LONDON (Labour Buzz) - The Labour Campaign for Council Housing (LCCH) has released responses from the leadership candidates to its housing pledge.
Successive governments have failed to build enough social rent council homes and we all suffer from the effects to this day. It has contributed to a rise in homelessness, poverty and unaffordable rents. Even if you’re not impacted directly, you’ll have seen the results in the increased number of homeless people on the streets.
Last year, to ensure a future Labour Government would end the housing crisis for good, the campaign helped to shape a radical policy to put housing back at the centre of Labour policy where it belongs.
It included promises to:
- End right to buy
- Build 150,000 social rent homes per year with 100,000 of these being built by councils for social rent.
- To provide a £75bn infrastructure fund to deliver these homes over five years.
The election result may have been devastating for us all, but the campaign is keen to make sure that disappointment doesn’t knock housing off the top of the priority list. To that end, the LCCH wrote to all candidates asking them to confirm their commitment to the manifesto pledges.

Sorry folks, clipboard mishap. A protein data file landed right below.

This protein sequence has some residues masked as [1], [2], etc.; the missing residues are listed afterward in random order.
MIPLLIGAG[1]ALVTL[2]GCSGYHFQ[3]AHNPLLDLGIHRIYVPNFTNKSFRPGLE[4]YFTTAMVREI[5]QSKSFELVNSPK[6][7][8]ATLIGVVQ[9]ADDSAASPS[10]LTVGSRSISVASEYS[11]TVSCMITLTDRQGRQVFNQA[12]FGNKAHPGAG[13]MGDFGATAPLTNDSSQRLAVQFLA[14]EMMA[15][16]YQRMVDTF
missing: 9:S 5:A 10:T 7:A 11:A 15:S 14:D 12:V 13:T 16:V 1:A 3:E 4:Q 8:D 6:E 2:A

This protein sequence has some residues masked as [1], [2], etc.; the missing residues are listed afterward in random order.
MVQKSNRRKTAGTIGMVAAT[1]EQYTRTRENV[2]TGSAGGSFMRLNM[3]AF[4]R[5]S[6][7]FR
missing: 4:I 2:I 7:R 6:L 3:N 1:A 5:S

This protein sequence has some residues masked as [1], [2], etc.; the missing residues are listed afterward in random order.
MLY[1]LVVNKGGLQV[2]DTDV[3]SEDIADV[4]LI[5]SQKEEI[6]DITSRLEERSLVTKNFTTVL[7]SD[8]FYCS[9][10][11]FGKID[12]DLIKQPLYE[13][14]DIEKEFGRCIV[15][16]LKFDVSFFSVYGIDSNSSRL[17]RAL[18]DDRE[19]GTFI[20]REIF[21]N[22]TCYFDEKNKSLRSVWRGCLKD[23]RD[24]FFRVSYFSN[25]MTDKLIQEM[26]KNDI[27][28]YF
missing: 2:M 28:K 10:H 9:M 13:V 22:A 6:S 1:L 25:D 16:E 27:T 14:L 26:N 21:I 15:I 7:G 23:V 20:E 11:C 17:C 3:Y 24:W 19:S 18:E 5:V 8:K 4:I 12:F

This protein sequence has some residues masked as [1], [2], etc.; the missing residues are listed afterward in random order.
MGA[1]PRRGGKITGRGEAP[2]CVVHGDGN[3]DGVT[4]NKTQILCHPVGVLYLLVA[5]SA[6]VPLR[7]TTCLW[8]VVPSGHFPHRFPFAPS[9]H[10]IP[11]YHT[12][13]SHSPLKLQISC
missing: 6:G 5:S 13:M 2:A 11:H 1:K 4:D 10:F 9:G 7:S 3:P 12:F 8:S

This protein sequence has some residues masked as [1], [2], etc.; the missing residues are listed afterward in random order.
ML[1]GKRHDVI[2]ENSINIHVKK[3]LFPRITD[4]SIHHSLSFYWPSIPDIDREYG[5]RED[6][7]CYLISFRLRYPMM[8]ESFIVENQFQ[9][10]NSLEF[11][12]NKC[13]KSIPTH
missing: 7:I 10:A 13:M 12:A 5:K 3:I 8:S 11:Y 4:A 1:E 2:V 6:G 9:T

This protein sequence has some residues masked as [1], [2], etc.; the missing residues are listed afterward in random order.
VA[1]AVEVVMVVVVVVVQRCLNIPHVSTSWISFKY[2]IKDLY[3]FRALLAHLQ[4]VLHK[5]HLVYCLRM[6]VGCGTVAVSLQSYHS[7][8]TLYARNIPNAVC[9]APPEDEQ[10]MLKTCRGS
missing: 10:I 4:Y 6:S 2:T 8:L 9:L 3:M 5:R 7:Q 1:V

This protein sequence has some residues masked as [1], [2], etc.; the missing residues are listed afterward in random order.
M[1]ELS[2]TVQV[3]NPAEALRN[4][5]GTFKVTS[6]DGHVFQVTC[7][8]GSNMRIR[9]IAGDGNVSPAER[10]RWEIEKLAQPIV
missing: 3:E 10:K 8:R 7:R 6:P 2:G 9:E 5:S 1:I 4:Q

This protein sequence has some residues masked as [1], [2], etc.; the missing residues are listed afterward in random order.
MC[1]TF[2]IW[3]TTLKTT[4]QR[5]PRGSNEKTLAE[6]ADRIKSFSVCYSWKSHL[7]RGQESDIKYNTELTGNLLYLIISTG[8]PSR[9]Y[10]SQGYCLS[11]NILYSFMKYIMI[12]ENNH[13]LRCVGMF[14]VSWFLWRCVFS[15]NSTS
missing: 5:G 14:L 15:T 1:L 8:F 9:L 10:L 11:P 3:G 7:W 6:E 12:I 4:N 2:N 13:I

Both Rebecca Long Bailey and Lisa Nandy signed the pledge by committing to build 100,000 social rent council homes per year.
“We commend the fact that both Long-Bailey and Nandy recognise that the solution to the housing crisis is building more housing that is affordable for everyone, everywhere,” said the campaign team in a statement.
At the time of writing, Starmer has yet to make that promise. He’s seen the effects of the housing crisis first hand in his home constituency and has worked hard to tackle homelessness in his campaigning.
The LCCH has called on Starmer to follow in the footsteps of his fellow candidates and back the proposals.
“To publicly back a large-scale council housebuilding programme is a chance to cement these promises within a policy commitment,” they said. “We do hope to hear from his campaign soon and hope that he continues to publicly back such a programme if elected as leader of the party.”
All candidates for Deputy Leader have backed the commitments showing that, once again, although the party has faced plenty of disputes, it is more or less united on key policy. According to data from Shelter, around one in 200 people in England are homeless or stuck in temporary accommodation. More than a million people are stuck on the waiting list for social housing, how can this be acceptable in 2020, in the world 6th largest economy?
(Written by Tom Cropper, edited by Michael O'Sullivan)